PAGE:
The pension reforms are the centrepiece of the Coalition’s last legislative programme. The first bill introduces collective defined pension contributions, popular in Canada and the Netherlands.
The second lays out pensioners’ new freedoms, allowing them to withdraw cash freely from their pension pots and making the purchase of annuities optional rather than mandatory.
Drawn up by pensions minister Steve Webb, the reforms will be seen as chiefly Lib Dem offerings. Since this pensions overhaul was announced in the budget in March, the Coalition has left itself open to Labour’s charge that it is presiding over a “zombie Parliament” that makes few new laws.
A bill introducing free childcare of up to £2,000 a year for parents of children under 12, which was set out earlier this year.
PLANNING AND INFRASTRUCTURE
New legislation relaxing planning laws and empowering new locally led garden cities to provide housing.
High-value government land is to be sold off to encourage development and increase housing provision. Help to Buy promoted in the speech, despite recent Bank of England warnings about its contribution to an over-heating housing market.
Reforms to speed up infrastructure projects, including new freedoms for the Highways Agency.
Modification of trespass laws to allow fracking companies access to run shale gas pipelines deep under private land without getting prior permission.
Setting out terms of reparations from traffickers to victims of slavery, compensating exploitation and loss of dignity.
Increasing the disqualification period for directors who neglect their responsibilities and break the law, and introducing compensation for victims.
The bill will also introduce a public register of beneficial ownership. Shares which do not reveal the owner – so-called "bearer shares" – are to be scrapped and new restrictions on corporate directors, the practice of naming companies rather than people as directors.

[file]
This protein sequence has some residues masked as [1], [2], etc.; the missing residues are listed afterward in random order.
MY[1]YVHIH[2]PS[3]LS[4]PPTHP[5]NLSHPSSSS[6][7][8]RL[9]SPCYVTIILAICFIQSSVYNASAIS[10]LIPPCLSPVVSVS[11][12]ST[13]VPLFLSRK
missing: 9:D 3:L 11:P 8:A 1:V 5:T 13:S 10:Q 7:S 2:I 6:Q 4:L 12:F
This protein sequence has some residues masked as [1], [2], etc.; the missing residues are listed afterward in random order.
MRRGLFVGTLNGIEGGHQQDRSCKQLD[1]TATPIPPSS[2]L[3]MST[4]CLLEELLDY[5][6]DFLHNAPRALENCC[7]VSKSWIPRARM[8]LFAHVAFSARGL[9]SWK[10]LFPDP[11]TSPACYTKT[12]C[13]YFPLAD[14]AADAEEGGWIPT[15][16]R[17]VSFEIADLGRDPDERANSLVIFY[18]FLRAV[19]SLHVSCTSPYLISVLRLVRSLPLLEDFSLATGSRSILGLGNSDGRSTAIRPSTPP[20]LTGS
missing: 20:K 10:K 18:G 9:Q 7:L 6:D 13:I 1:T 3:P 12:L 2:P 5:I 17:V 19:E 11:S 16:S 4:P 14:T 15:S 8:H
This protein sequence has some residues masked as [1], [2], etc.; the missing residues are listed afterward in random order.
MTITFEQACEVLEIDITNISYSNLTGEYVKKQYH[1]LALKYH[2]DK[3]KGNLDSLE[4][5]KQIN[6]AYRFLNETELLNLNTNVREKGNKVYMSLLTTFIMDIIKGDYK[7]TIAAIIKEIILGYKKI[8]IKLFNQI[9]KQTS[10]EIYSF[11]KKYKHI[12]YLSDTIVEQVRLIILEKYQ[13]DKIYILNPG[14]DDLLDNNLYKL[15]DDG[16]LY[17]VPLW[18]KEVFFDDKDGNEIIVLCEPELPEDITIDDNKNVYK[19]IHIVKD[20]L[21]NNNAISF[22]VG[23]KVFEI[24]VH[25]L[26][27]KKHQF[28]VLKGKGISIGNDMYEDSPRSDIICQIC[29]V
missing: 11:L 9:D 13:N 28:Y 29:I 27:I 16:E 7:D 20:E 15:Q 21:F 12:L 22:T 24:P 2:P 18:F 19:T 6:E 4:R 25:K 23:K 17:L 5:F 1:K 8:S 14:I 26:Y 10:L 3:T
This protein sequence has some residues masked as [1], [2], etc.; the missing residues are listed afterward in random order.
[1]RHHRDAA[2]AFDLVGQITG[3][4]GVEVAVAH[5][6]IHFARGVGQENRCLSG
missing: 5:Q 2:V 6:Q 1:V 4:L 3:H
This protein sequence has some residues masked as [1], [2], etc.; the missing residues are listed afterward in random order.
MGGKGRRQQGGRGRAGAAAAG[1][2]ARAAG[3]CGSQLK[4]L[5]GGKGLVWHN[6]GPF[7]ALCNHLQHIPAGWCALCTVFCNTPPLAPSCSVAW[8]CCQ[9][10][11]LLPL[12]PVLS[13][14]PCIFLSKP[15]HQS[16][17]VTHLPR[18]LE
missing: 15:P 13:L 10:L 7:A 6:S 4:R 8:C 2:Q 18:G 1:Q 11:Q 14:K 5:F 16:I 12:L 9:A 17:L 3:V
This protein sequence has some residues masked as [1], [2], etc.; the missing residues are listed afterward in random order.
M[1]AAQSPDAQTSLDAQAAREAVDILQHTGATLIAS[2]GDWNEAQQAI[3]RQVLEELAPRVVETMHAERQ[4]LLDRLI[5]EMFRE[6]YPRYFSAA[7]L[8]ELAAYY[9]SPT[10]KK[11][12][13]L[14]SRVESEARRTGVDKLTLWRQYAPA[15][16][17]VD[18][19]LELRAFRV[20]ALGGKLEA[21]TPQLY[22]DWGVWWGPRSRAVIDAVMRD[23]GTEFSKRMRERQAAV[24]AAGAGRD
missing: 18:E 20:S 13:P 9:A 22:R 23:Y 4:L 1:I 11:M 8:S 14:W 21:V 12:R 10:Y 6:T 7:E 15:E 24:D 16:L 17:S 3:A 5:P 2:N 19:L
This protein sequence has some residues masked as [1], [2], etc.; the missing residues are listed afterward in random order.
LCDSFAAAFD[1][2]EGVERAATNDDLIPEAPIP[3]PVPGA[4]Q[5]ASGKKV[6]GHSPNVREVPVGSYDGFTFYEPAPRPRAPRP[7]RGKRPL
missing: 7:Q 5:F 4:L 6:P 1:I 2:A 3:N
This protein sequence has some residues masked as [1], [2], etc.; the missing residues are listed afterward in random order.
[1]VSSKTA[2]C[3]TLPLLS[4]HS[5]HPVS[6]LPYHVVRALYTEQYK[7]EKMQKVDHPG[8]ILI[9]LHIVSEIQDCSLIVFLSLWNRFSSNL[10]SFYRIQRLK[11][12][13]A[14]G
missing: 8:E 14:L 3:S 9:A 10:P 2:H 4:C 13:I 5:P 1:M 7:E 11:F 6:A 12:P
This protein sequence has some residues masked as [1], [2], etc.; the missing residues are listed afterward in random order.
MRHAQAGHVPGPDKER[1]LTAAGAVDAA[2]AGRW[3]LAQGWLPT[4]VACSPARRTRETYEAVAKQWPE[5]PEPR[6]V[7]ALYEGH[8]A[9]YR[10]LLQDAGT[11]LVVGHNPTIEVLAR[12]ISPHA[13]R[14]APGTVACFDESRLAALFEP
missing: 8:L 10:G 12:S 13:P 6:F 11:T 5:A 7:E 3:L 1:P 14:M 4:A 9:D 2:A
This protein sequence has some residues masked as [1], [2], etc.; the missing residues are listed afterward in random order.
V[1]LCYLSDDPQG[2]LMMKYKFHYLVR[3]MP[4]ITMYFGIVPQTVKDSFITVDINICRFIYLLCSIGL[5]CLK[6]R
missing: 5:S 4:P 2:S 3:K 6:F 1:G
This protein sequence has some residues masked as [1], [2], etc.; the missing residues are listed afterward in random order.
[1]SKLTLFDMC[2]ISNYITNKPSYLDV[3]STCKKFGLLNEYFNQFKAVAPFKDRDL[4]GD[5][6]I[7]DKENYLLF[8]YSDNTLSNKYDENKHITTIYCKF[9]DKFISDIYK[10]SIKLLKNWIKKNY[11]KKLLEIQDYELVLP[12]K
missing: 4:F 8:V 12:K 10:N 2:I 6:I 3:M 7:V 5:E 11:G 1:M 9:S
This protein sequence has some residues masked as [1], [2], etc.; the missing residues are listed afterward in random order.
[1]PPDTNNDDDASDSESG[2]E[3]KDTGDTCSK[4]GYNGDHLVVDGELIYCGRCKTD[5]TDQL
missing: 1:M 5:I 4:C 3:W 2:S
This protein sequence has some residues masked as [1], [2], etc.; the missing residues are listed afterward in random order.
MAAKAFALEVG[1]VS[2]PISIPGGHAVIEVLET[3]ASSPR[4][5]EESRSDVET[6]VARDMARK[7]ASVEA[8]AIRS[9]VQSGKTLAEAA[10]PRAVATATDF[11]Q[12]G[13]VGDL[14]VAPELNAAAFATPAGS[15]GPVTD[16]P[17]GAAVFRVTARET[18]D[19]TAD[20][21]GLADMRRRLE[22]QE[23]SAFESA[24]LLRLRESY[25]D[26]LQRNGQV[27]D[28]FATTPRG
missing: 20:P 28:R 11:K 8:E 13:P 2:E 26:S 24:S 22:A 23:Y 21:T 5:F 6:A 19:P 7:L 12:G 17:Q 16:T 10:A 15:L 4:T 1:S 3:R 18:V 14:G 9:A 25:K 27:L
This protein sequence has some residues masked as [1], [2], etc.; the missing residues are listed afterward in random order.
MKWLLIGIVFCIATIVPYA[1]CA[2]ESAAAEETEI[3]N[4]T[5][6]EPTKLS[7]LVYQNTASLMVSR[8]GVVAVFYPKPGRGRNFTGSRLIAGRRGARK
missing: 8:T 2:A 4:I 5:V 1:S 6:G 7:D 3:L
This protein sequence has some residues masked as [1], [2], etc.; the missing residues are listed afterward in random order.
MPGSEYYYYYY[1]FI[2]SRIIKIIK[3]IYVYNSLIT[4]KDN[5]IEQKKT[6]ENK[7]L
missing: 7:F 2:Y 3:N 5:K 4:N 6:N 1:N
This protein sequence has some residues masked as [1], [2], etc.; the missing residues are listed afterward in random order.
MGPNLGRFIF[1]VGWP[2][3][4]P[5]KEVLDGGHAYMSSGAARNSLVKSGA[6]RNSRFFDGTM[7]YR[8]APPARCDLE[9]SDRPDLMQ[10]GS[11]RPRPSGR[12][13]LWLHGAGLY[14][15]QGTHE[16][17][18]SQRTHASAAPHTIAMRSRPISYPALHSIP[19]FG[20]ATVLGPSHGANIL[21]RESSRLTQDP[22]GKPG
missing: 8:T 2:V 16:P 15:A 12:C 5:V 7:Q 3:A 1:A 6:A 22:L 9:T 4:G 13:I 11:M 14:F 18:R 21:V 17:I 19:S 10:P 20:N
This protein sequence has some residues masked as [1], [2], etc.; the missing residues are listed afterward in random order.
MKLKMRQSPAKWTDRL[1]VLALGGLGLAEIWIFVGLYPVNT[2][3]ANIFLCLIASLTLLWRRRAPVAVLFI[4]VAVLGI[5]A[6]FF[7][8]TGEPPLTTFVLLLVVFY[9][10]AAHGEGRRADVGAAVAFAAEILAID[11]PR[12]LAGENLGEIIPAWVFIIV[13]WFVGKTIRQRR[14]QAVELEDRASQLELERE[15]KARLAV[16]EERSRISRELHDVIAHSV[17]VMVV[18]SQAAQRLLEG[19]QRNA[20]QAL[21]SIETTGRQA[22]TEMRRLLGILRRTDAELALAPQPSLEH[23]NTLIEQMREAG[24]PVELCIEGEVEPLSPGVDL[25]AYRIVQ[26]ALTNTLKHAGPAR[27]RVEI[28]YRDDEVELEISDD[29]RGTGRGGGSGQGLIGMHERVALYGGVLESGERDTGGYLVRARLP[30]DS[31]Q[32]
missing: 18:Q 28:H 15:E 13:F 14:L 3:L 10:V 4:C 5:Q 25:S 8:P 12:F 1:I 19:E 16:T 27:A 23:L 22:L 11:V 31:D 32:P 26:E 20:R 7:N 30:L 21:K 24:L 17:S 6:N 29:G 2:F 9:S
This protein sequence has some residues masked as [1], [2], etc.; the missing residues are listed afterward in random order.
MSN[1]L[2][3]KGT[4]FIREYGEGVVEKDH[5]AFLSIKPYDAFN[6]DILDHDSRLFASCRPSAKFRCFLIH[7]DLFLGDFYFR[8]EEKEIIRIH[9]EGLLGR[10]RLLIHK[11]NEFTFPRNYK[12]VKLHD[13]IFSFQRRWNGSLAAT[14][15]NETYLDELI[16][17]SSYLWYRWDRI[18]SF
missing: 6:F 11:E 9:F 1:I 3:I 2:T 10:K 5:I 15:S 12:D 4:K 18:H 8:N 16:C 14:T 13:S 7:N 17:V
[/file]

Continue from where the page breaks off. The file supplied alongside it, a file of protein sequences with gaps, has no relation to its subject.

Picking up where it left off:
New measures against child neglect, and powers to disrupt criminal gangs and strengthen powers to seize the proceeds of organised crime.
Empowering constituents to recall an MP found guilty by the standards committee of breaching the members’ code of conduct. First promised by ministers in 2010 in a bid to curb public outrage at MPs who kept their seats despite involvement in the expenses scandal in 2009. Recalled MPs will face a by-election.
Legal protection for individuals who act heroically, responsibly or for the benefit of others. Courts to take such actions, performed in good faith, into account and “heroic” individuals to be safeguarded from negligence claims.
Promise to cut red tape and help small businesses access finance. The bill will force ministers to set and report a deregulation target for each Parliament.
Introduction of a new statutory code and dispute adjudicator for pub landlords.
High penalties on employers who fail to pay their staff the minimum wage. Reduction in employment tribunal delays and improvement in fairness of contracts for low paid workers pledged.
Legislation to tackle avoidance of national insurance contributions and simplify collection from the self employed.
LIMIT ON PUBLIC SECTOR PAYOUTS
Preventing highly-remunerated NHS executives and civil servants from taking redundancy and then going back to the same place of work within a year.
SCHOOLS AND EDUCATION
All children to receive free school meals. Help for more schools in England to become academies. GCSE and A level reform to raise standards in schools and prepare school pupils for employment.
Raising the number of apprenticeships to 2 million by the end of the Parliament.
... AND THE REST
SCOTLAND: More financial powers to be granted to Holyrood.
WALES: The Welsh government given greater powers over taxation and investment.
ARMED FORCES WATCHDOG: Creation of an ombudsman to handle complaints in the armed forces.
PLASTIC BAGS: 5p charge for bags, as announced at Lib Dem conference last year
PARKS: Direct elections to national park authorities in England.